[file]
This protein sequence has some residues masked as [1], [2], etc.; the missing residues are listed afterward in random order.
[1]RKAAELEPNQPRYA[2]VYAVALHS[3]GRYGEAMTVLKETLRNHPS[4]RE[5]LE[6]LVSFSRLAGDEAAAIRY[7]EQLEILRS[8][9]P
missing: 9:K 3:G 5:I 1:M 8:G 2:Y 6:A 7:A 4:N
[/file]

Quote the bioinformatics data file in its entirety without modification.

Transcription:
This protein sequence has some residues masked as [1], [2], etc.; the missing residues are listed afterward in random order.
[1]RKAAELEPNQPRYA[2]VYAVALHS[3]GRYGEAMTVLKETLRNHPS[4]RE[5]LE[6]LVSFSRLAGDEAAAIRY[7]EQLEILRS[8][9]P
missing: 9:K 3:G 5:I 1:M 8:G 2:Y 6:A 7:A 4:N